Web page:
CONTEXT: Diagnoses rendered as atypical/suspicious for malignancy on fine-needle aspiration (FNA) of pancreatic mass lesions range from 2% to 29% in various studies. We have identified the expression of 3 genes, MUC4, MUC16, and NGAL that are highly upregulated in pancreatic adenocarcinoma. In this study, we analyzed the expression of these markers in FNA samples to determine whether they could improve sensitivity and specificity.
OBJECTIVE: To evaluate the utility of MUC4, MUC16, and NGAL in the evaluation of pancreatic FNA specimens.
DESIGN: Records of pancreatic FNAs performed during 10 consecutive years were reviewed. Unstained sections from corresponding cell blocks were immunostained for MUC4, MUC16, and NGAL (polyclonal). Immunostaining was assessed using the H-score (range, 0-3). Any case with an H-score of >0.5 was considered positive.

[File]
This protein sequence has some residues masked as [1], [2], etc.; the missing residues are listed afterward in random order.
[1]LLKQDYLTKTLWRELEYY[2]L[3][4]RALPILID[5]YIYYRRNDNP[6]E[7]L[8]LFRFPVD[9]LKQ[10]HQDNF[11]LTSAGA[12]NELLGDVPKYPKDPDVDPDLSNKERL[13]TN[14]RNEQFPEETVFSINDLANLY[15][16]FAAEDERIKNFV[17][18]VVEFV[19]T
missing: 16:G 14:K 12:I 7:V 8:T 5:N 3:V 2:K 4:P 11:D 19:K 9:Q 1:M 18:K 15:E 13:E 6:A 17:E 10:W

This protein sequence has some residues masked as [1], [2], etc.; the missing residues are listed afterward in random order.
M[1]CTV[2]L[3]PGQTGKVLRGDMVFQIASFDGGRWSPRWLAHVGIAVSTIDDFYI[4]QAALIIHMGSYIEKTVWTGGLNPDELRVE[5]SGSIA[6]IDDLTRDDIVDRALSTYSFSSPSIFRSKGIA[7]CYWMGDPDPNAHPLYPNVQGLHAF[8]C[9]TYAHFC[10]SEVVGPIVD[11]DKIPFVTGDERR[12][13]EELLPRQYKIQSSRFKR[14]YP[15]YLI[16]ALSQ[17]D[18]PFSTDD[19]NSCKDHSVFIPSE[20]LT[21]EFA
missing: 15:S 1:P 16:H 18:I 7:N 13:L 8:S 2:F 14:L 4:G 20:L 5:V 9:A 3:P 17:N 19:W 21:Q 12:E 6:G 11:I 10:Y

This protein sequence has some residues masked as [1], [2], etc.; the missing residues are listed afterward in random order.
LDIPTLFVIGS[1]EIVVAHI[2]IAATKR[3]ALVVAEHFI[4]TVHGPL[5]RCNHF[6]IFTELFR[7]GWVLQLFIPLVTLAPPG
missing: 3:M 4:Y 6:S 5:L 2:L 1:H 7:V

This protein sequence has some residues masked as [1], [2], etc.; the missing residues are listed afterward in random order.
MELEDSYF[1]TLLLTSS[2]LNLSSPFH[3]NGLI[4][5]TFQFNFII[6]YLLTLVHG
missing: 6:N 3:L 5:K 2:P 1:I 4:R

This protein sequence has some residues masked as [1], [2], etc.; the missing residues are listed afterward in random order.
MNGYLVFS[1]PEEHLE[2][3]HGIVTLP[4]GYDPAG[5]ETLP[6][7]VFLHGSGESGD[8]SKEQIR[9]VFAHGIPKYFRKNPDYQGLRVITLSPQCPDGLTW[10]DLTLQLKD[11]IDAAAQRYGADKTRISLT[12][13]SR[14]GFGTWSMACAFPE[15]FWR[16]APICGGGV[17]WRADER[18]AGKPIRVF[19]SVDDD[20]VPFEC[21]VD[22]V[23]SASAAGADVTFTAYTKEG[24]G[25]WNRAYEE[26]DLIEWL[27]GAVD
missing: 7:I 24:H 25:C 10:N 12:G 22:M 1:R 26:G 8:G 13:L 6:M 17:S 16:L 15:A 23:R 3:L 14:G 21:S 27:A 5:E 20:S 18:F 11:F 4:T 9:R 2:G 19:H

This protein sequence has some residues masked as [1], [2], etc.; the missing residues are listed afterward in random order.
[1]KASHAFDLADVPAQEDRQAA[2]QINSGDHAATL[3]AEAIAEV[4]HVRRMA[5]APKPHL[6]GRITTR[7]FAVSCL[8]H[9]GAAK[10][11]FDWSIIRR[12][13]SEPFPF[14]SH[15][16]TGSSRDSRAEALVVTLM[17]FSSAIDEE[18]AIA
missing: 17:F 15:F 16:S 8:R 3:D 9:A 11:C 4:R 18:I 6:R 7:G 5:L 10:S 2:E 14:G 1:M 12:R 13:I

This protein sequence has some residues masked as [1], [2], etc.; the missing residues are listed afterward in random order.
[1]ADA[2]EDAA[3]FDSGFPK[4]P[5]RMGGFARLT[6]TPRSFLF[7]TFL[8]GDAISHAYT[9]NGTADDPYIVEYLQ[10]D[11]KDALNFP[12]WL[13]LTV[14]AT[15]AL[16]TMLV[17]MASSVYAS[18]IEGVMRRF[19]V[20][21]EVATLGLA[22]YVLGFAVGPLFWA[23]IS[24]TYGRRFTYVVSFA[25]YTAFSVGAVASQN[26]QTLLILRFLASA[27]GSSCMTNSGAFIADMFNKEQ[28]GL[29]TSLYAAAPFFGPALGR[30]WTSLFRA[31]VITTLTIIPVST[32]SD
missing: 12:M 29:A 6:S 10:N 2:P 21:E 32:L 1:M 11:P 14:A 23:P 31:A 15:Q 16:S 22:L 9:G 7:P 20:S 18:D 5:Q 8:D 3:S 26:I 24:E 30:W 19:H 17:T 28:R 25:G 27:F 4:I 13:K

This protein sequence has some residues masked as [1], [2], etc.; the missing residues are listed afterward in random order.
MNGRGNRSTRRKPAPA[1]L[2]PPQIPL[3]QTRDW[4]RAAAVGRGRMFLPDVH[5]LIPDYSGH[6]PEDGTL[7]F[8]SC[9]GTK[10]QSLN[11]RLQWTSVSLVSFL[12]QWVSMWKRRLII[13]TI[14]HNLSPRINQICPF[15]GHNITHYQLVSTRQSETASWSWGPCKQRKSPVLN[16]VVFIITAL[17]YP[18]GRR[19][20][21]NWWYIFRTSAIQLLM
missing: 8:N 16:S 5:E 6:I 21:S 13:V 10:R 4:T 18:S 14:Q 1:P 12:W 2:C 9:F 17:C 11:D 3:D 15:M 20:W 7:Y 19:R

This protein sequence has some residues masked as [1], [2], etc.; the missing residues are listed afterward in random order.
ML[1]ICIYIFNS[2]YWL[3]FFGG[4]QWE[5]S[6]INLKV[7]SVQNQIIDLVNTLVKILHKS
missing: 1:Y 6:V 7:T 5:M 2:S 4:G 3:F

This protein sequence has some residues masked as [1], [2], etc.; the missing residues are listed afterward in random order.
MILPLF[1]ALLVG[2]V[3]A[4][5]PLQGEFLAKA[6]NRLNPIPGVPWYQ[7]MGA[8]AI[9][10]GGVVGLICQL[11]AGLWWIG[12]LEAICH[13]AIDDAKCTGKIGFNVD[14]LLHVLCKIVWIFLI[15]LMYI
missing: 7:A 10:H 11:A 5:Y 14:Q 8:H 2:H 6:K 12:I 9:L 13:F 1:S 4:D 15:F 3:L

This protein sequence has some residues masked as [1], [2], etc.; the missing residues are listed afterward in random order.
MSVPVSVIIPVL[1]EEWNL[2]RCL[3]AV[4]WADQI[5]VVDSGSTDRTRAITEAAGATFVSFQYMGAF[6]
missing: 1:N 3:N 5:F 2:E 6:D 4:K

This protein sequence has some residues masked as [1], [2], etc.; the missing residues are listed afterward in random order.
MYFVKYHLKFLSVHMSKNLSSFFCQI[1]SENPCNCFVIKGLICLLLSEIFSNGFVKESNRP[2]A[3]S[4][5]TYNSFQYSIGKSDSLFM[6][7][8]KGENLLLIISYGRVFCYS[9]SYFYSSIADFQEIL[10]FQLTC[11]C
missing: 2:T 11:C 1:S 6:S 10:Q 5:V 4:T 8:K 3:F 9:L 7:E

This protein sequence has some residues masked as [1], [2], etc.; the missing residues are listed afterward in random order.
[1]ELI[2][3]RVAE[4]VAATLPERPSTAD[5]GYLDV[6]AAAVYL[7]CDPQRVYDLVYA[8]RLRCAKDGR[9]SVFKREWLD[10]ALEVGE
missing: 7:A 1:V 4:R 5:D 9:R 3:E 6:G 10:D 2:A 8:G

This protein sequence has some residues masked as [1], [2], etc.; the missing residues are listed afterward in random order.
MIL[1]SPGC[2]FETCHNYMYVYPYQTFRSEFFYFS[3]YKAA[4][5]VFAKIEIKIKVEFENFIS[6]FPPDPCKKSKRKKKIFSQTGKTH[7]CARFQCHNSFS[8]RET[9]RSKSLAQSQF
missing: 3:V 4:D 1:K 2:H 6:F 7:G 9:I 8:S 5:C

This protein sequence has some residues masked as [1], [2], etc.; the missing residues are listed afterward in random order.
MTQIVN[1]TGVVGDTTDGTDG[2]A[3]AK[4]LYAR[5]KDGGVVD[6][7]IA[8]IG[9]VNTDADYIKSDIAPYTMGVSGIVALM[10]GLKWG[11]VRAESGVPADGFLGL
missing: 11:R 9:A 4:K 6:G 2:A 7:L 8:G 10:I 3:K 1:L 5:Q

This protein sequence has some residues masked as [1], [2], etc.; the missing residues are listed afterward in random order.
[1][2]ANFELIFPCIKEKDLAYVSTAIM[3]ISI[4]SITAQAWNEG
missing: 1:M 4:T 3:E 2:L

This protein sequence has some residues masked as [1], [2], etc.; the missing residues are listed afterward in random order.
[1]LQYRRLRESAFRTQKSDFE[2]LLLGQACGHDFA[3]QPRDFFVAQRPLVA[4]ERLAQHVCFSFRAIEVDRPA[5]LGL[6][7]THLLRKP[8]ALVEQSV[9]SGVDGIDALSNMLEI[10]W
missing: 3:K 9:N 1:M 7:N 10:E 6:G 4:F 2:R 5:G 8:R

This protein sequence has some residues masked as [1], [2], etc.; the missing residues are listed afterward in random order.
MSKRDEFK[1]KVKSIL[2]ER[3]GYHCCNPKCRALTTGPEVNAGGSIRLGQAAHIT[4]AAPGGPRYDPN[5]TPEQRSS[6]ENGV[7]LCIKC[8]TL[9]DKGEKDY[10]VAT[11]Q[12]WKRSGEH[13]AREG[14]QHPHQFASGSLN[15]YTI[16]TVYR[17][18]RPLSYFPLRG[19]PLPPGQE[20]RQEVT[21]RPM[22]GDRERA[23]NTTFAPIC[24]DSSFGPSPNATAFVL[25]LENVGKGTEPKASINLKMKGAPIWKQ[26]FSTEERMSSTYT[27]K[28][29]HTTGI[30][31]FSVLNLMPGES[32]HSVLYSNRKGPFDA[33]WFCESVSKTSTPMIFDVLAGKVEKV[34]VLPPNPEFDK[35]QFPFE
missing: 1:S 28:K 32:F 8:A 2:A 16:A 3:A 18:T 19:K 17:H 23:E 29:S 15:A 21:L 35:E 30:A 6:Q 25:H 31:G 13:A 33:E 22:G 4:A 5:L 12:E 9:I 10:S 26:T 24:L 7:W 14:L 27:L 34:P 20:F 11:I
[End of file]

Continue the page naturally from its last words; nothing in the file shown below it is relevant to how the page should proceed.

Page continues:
RESULTS: Cases were classified using cytomorphologic criteria as adenocarcinoma (31 of 64; 48.4%), benign (17 of 64; 26.6%), and atypical/suspicious (16 of 64; 25%). On follow-up, all cases (100%; 31 of 31) diagnosed as carcinoma on cytology were confirmed on biopsy/resection samples or by clinical follow-up (such as unresectable disease). Of the cases diagnosed as atypical/suspicious, 69% (11 of 16) were found to be positive for adenocarcinoma and 31% (5 of 16) were benign on subsequent follow-up. Overall sensitivity and specificity, respectively, for the various markers for the detection of pancreatic adenocarcinoma were as follows: MUC4 (74% and 100%), MUC16 (62.9% and 100%), and NGAL (61.3% and 58.8%). In cases that were atypical/suspicious on cytology, expression of MUC4 and MUC16 was 100% specific for carcinoma with sensitivities of 63.6% and 66.7%, respectively.
CONCLUSION: Immunocytochemistry for MUC4 and MUC16 appears to be a useful adjunct in the classification of pancreatic FNA samples, especially in cases that are equivocal (atypical/suspicious) for adenocarcinoma on cytomorphologic assessment.

Xu B, Zheng WY, Feng JF, et al.
One potential oncolytic adenovirus expressing Lipocalin-2 for colorectal cancer therapy.
Cancer Biother Radiopharm. 2013; 28(5):415-22 [PubMed] Related Publications